between lifting-gas cells and pressurized tanks inside the airship. Compressing the helium shrinks the gas cells which makes the vehicle heavier than air for easier ground handling and cargo unloading. Decompressing the helium expands the gas cells and displaces air inside the vehicle which makes it neutrally buoyant.

Rigid airships must be larger than semi-rigid and non-rigid airships to obtain the same useful cargo lift because more lifting gas is required to overcome the deadweight of their structure. However rigid airships lose less gas through leakage. The rigid shape is maintained by the hull, and the gas cells operate at atmospheric pressure. Semi-rigid and non-rigid airships pressurize the gas within their envelope above the ambient atmosphere. At higher pressures the tiny molecules of the lifting gas are pushed out of every pinhole and leaky seam. There is an economic trade-off between the increased weight of a rigid airship, and the cost of replacing helium that leaks out of a non-rigid design.

3. Current and Developing Heavy Lift Airships

Twice as many “paper” airship projects can be found on the internet as there are actual projects in which a physical airship is tested at some level. The current state of heavy lift airship technology is outlined below for the leading airship companies.

3.1. Worldwide Aeros Corporation

Worldwide Areos was founded at San Bernardino, California in 1987. They build aerostats and small blimps, but their long term dream has been to build a cargo airship. During the past decade, Aeros has obtained contracts from DARPA and other US defense projects to develop its technology.

Their most recent US Department of Defense project is to build a demonstrator, called an Aeroscraft, that they have christened The Dragon Dream. The Aeroscraft is a rigid airship, with catamaran structure and a variable buoyancy system. The half-scale demonstrator began tethered flight testing in September 2013.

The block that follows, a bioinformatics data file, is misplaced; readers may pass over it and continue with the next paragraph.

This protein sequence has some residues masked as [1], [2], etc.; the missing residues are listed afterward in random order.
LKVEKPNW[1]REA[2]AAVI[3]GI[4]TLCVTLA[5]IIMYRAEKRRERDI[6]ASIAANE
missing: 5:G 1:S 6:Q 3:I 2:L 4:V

The Aeroscraft uses a compression system to control its buoyancy. It can compress a certain amount of its lifting gas and put it into fabric tanks. The density of the compressed gas is higher so that it is no longer lighter than air, and therefore causes the airship to change its buoyancy. The company calls this system COSH, an acronym for “Control of Static Heaviness” [2] . A photo of the Aeroscraft’s Dragon Dream is shown in Figure 3.

The Aeroscraft prototype is 266 ft (79 m) long and 97 ft (29.5 m) wide. It is powered by three swivelling engines—two on the sides and one in the back—that provide both aerodynamic lift and thrust to propel it forward.

The rear engine gives control at low airspeeds by pushing the tail around, side to side or up and down. Two sets of wing-like control surfaces are mounted fore and aft, and two large rudders push up vertically from the tail end. These aerodynamic surfaces are used at higher speeds (above 20 mph/30 kph).

The structures under airship are landing pads; a type of inflated hovercraft skirt that allows the airship to rest on ground, water or ice. The airship is a one-half scale prototype—the final design is expected to be more than 400 feet (121 m) long and be able to lift a cargo weight of 66 tons [2] .

3.2. Augur Aeronautical Centre

Moscow-based, Auguar Aeronautical Centre was founded in 1991. They build aerostats and small blimps, under the name RosAeroSystems. They have announced a new dirigible program, the Atlant. The Atlant 30 is a rigid, round-top airship with a flat bottom that is designed to carry 30 tons.

An active ballasting system is proposed for the Atlant to help control the dirigible’s free lift (in-flight and parked) by compressing air or helium [3] . A unique feature of this design is side opening cargo doors that form

Figure 3. Aeroscraft: Dragon Dream.

ramps to facilitate loading. The Atlant shape can provide aerodynamic lift, but it is designed to operate principally as a vertical take-off and landing vehicle. One advantage that this Russian company has over competing manufacturers is its history of cold weather operations. Many of the most promising markets, like Alaska and Canada, have weather conditions similar to Siberia.

Figure 4 is an artist’s impression of the Atlant. The company recently reported that it expects to receive its first round of funding in August 2013. Expectations are that the Atlant 30 will fly in 2017 and the larger Atlant 100 in 2018 [4] .

3.3. Hybrid Air Vehicles (HAV)